updateMaintenanceCostAndGiftsGiven(budget,
                                                   recommendedGift);
				return recommendedGift;
	           }
	     }

	    return recommendedGift;
    }

    private void updateMaintenanceCostAndGiftsGiven(double budget, String gift) {
        giftsGiven.add(gift);
        // increment maintenance cost of the girlfriend
        maintenanceCost += budget;
    }

    private boolean isUnderBudget(double budget) {
        int x = rating * 200;
        boolean ok = budget < x;
        return ok;
    }

    private boolean isGiftNotAlreadyGiven(String gift) {
        boolean isAlreadyGiven = true;
        for (String given : giftsGiven) {
            if(gift.equals(given)){
                isAlreadyGiven = false;
                break;
            }
        }
        return isAlreadyGiven;
    }

Few things to note here are:
1. The method has been split into multiple methods with names clearly specifying what they do. This makes it more readable.
2. The size of each method is hardly 4-5 lines.. which is fairly ideal.
3. The comments are gone, but the purpose is met. The code documents itself.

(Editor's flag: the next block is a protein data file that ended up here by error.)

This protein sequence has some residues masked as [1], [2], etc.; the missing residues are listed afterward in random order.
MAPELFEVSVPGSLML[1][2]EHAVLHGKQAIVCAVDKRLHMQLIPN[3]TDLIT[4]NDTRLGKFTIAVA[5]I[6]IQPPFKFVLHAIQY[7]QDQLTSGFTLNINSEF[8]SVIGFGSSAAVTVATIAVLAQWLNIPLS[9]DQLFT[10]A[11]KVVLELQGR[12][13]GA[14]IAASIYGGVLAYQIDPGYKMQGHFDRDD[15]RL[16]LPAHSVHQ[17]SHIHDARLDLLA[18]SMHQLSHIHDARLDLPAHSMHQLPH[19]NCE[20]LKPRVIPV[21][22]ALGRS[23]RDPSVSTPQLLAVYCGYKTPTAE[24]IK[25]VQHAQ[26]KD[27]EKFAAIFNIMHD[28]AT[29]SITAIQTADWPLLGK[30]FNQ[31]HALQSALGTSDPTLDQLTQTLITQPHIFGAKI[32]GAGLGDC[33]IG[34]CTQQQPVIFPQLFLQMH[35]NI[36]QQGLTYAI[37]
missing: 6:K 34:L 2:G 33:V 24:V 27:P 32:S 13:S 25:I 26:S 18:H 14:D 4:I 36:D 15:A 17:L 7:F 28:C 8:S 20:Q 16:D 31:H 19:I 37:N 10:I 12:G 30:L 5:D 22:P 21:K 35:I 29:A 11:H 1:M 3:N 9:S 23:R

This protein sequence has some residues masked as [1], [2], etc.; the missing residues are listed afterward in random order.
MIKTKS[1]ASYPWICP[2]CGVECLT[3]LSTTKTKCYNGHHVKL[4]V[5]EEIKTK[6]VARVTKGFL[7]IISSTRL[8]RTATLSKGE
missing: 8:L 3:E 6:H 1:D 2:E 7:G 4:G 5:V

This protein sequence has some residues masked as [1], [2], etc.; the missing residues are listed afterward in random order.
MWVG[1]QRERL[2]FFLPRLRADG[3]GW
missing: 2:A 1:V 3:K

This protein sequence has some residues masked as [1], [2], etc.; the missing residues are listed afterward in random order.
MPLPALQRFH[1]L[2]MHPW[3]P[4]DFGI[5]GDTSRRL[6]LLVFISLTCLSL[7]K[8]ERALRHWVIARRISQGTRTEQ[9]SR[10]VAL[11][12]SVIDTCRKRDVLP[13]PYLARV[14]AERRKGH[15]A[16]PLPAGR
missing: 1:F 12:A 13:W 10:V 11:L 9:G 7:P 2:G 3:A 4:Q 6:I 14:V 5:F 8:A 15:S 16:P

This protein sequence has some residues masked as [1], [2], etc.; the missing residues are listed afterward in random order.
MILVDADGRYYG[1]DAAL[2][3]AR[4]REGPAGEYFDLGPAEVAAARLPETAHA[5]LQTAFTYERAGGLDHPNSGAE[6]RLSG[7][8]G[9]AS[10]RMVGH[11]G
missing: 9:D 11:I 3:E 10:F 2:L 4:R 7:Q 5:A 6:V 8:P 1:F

I tried to explain the motivation here in Programming as Writing


Please do share ways you’ve implemented them and made the code better..

Productivity Tips for Programmers

This post is dedicated to programmers who believe that spending more time on the project (in the office) is directly proportional to productivity of the programmer. Okay, I’ll break a secret here. “IT’S NOT“. Obviously you need to be in front of a computer to type, but the similarity with programming just ends there. Okay. So what should programmers do with their time?

Utilize portion of your working time honing your skills and updating on getting more productive. Here are a few simple things you can do:

1. Write Unit tests for higher productivity. (if you’re not already)

This is pretty basic stuff. But there are so many programmers who don’t do that. Well.. you should. This not only improves your code quality, it improves your productivity too. You’re not only more confident of releasing and modifying your code, you save a lot of time in the process as well.

Imagine you writing a large web application, a small code change means, rebuilding the application,deploying it and checking the feature (probably hidden under 5 links). Imagine doing it time after time. Now replace this with testing only that small change. This is a fairly practical example and with practice you can really gain a lot of time by testing effectively.

2. Practice your programming.

This is a no-brainer too. Look at other professionals. Cricketers improve their skills with ‘net practice‘. Musicians practice their instrument. Singers with their ‘Riyaaz‘. Amazingly, most of the programmers don’t practice.You should.